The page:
Pick Your Best Pet

Dog, cat, hamster, parrot? Find the perfect pet for your family's style.

Does your 2017 master plan include the addition of a furry, finned or feathered friend? The American Academy of Child & Adolescent Psychiatry acknowledges that pets can boost kids’ development of self-esteem, compassion and empathy. But unlike a sweater you can return consequence-free if it doesn’t fit quite right, a pet shouldn’t be an impulse buy. 

According to the ASPCA, the average local animal shelter sees about 10 percent of its adoptees — primarily puppies — returned (and, if not re-adopted within a set time frame, likely euthanized) due to behavioral and lifestyle issues that arise once the animal comes home. To reduce that likelihood and ensure the animal’s best chance at a “forever home,” consider the following before taking the pet plunge. 

Find time for Fido

First, take a look at your family’s typical day to determine if someone is home enough to provide the care and attention a pet deserves. “Kittens and puppies are like having an extra toddler in your house,” says animal rescue expert Dawn Morgan. “They require a lot of supervision because they will chew, climb on or get into things you don’t want them to.”
While older dogs and cats may adjust better to humans’ busy lifestyle, they still need playtime, training and grooming. Without enough exercise and social interaction, a bored, lonely dog may take out its frustrations by engaging in destructive behaviors like chewing and digging.

Less-demanding pets that you can feed and leave be for long stretches, like fish or hamsters, tend to work better for families with hectic schedules. Determine how much you want your child to help, whether it’s with feeding, cleaning or playing. Be prepared to enforce the rules and pick up any slack.

What’s in the kitty? 

How much can you afford to spend on a pet? Food, vaccinations, spaying or neutering, grooming, supplies . . . the scale slides wildly when considering the overall financial cost. 

The ASPCA estimates that annual pet ownership for a dog ranges from $1,314 for a small pup up to $1,843 for a large breed. Cats run an average of $1,035, while fish, birds and small mammals are a great deal less expensive, from $235 to $340. 

Adding to those figures? Pet life expectancies vary, and care for an animal that develops health problems will cost more over the long haul than care for an otherwise healthy friend. Also, if you choose a less common pet — think iguana or sugar glider — prepare to pay extra for a veterinarian who specializes in handling exotic animals.

Game, pet, match!

To ensure both the safety of your child and the welfare of the pet, understand the temperament of various types of animals. “Think about the qualities that are most important to you and find a breed that possesses those qualities,” says Laura Bergan of Brookline Labrador Retriever Rescue, an agency that finds homes for labradors throughout the area. While retrievers and labradors tend to be good family dogs, it’s easy to overlook how much exercise and attention these breeds require.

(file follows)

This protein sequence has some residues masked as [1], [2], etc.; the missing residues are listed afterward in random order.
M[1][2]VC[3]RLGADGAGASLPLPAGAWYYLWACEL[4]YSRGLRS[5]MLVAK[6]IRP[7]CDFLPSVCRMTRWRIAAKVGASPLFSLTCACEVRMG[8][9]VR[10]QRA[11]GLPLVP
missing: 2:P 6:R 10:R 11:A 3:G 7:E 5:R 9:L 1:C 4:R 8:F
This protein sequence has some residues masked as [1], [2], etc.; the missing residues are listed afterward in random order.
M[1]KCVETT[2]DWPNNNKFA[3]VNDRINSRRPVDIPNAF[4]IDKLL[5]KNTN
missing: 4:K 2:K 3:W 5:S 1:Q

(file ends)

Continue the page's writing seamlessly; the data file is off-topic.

If you’re adopting from a shelter, talk to a volunteer who walks and feeds the animals. This person usually spends the most time with individual cats and dogs and can tell you whether their personalities would jibe well in a home with kids.  

With parental supervision, pocket pets — animals like guinea pigs and other small mammals — make good first-time pets for children who are ready for the responsibility of caring for an animal. Purchase a young pocket pet, so it can grow accustomed to handling. While they don’t require much in the way of exercise, pocket pets do enjoy social interaction and clean, indoor enclosures.

Be careful when heading into bird, reptile and amphibian territory: They’re neither easy to care for nor to handle. Turtles, in particular, carry Salmonella bacteria on their shells, which can sicken a child still learning hand-washing hygiene.

When researching the right pet for you, talk to friends and family who own pets that you are interested in, a veterinarian or your local animal shelter.  

On the next page, a list of local animal shelters to find your new furry family member.


The Shelter Route

The benefits of adopting a pet from an animal shelter are twofold: 1) It cuts the initial cost of purchase (shelter adoptions are often free and rarely cost more than $50, a good deal less costly than the hundreds or thousands you’d spend at a pet shop or with a breeder). 2) It saves animal lives. The ASPCA estimates that 2.7 million animals — 1.2 million dogs and 1.4 million cats — are euthanized annually. There are scores of local shelters in and around Philly. Here are a few 
reputable names to get you started; go to MetroKids.com/bestpets for a wider list. 


All 4 Paws Rescue, Chester Springs: 
Bucks County SPCA, Lahaska:
​     Bcspca.com
Delaware County SPCA, Media:
​     Delcospca.org
Main Line Animal Rescue, Phila.: 
​     Mainlinerescue.com
Montgomery County SPCA, Conshohocken: 
​     Montgomerycountyspca.org
Morris Animal Refuge, Phila.: 
​     Morrisanimalrefuge.org 
Pennsylvania SPCA, Phila.:
​     PSPCA.com 
Philadoptables, Phila.:
​     Philadoptables.org
Philadelphia Animal Welfare Society, Phila.: 
​     Phillypaws.com


Abandoned Angels Animal Rescue, Columbus:
​     Abandonedangelsrescue.org
Almost Home Animal Shelter and Adoption Center, Pennsauken:
​     Ahasnj.org
Animal Adoption Center, Lindenwold:
​     Animaladoption.com
The Animal Orphanage, Voorhees:
​     Theanimalorphanage.org
Animal Welfare Association, Voorhees:
​     Awanj.org
Burlington County Animal Shelter, Westampton:
​     Co.burlington.nj.us
Camden County Animal Shelter, Sewell:
Furrever Friends, Woodbury:
​     Furreverfriends.org
Gloucester County Animal Shelter, Clayton:
​     Gloucestercountynj.gov

Christa Melnyk Hines and her family reside with a pair of energetic dogs.

Categories: Family Life, Home Life